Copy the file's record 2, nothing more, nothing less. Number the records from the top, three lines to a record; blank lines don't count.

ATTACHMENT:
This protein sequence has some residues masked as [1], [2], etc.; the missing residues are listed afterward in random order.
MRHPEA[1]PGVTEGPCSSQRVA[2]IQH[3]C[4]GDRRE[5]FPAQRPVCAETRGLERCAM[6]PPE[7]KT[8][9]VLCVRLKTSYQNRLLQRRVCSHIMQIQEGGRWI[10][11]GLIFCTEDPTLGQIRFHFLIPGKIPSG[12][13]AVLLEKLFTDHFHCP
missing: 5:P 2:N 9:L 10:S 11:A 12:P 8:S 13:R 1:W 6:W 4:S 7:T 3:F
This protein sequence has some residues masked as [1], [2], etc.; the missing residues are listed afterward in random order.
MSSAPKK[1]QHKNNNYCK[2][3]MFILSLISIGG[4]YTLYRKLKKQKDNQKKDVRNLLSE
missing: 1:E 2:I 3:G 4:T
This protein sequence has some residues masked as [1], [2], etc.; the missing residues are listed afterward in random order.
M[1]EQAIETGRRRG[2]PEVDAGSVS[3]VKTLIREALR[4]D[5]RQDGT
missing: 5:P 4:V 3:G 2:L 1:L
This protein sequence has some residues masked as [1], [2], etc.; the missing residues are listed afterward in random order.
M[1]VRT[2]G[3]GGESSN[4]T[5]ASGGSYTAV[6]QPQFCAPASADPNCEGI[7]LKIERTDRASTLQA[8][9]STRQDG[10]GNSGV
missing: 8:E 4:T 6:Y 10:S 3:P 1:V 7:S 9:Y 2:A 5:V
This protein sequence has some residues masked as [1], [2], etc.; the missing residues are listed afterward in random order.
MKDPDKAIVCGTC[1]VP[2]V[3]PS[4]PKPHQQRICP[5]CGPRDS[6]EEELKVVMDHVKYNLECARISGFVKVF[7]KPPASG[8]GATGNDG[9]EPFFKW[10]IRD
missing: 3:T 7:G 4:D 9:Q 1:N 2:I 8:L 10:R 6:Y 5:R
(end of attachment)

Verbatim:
This protein sequence has some residues masked as [1], [2], etc.; the missing residues are listed afterward in random order.
MSSAPKK[1]QHKNNNYCK[2][3]MFILSLISIGG[4]YTLYRKLKKQKDNQKKDVRNLLSE
missing: 1:E 2:I 3:G 4:T